All the products of one period have something in common; the artists who illustrate the poetry of their generation are the same artists who are employed by the big financial houses. And nothing reminds me so much of the monthly parts of Notre-Dame de Paris, and of various books by Gérard de Nerval, that used to hang outside the grocer's door at Combray, than does, in its rectangular and flowery border, supported by recumbent river-gods, a 'personal share' in the Water Company.
An ironic religion -- one that never claims to be absolutely true but only professes to be relatively beautiful, and never promises salvation but only proposes it as a salubrious idea. A century ago there were people who thought art was the thing that could fuse the terms of this seemingly insuperable oxymoron, and no doubt art is part of the formula. But maybe consumerism also has something to teach us about forging an ironic religion -- a lesson about learning to choose, about learning the power and consequences, for good or ill, of our ever-expanding palette of choices. Perhaps . . . the day will come when the true ironic religion is found, the day when humanity is filled with enough love and imagination and responsibility to become its own god and make a paradise of its world, a paradise of all the right choices.
A pickpocket is obviously a champion of private enterprise. But it would perhaps be an exaggeration to say that a pickpocket is a champion of private property. The point about Capitalism and Commercialism, as conducted of late, is that they have really preached the extension of business rather than the preservation of belongings; and have at best tried to disguise the pickpocket with some of the virtues of the pirate.
Whomsoever controls the volume of money in any country is absolute master of all industry and commerce and when you realize that the entire system is very easily controlled, one way or another, by a few powerful men at the top, you will not have to be told how periods of inflation and depression originate.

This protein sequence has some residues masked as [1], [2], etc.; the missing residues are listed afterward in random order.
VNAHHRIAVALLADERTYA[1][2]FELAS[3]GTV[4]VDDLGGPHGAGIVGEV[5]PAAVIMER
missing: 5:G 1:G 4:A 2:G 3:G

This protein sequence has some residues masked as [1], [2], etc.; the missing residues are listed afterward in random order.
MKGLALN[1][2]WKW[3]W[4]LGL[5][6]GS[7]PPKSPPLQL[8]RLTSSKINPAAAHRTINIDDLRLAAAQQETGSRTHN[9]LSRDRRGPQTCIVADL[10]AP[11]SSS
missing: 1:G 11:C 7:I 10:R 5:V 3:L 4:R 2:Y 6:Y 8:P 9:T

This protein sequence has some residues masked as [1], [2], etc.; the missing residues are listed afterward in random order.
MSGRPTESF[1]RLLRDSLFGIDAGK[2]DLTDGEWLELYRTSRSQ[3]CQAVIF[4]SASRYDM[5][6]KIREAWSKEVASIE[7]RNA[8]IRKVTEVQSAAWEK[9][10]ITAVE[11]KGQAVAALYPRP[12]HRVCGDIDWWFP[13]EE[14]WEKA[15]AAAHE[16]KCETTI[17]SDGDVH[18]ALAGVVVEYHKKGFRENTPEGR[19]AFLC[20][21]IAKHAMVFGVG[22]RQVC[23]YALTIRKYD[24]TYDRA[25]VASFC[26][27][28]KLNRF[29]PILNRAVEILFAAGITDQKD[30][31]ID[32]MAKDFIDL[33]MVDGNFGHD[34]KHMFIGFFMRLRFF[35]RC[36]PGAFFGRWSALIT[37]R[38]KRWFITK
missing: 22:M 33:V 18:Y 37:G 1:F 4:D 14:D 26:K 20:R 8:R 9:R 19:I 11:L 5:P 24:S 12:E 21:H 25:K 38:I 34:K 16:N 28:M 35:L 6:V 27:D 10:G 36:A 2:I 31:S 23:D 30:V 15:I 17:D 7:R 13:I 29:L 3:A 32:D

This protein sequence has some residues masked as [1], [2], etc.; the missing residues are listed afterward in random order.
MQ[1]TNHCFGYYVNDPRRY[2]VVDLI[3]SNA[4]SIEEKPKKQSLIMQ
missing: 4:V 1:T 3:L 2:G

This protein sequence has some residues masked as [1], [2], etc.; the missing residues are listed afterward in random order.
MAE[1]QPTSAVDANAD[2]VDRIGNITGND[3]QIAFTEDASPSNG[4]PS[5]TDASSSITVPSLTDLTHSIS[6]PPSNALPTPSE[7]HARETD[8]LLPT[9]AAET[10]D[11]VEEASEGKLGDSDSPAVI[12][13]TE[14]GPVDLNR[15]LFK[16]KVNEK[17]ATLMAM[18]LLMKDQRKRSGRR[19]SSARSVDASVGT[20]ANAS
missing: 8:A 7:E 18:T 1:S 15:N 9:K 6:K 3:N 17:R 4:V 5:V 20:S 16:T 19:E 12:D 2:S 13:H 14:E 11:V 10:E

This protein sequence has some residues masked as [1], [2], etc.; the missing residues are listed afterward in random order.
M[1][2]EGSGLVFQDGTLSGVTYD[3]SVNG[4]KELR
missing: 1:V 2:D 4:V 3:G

I have heard your orators speak on many questions. One among them the so-called vital question of money which is above all things the most coveted commodity but I, as a Hindu, as a Jainist, in the name of my countrymen and of my country, would offer you as the medium of the most perfect exchange between us, henceforth and forever, the indestructible, the unchangeable, the universal currency of good will and peace, and this, my brothers and sisters, is a currency that is not interchangeable with silver and gold, it is a currency of the heart, of the good life, of the highest estate on the earth and it is the currency of heaven.
Children, awkward, isolate, their bodies crammed to bursting with caffein and sugar and pop music and cologne and perfume and hairgel and pimple cream and growth hormone-treated hamburger meat and premature sex drives and costly, fleeting, violent sublimations. It's all part of the conspiracy . . . all of it trying to convince them that they're here to be trained for lives of adventure and glamor and heroism, when in fact they're here only to be trained for more of the same, for lives of plunking in the quarters, paying a premium for the never-ending series of shabby fantasies to come, the whole lifelong laser light show of glamorous degradation and habitual novelty and fun-loving murder and global isolation.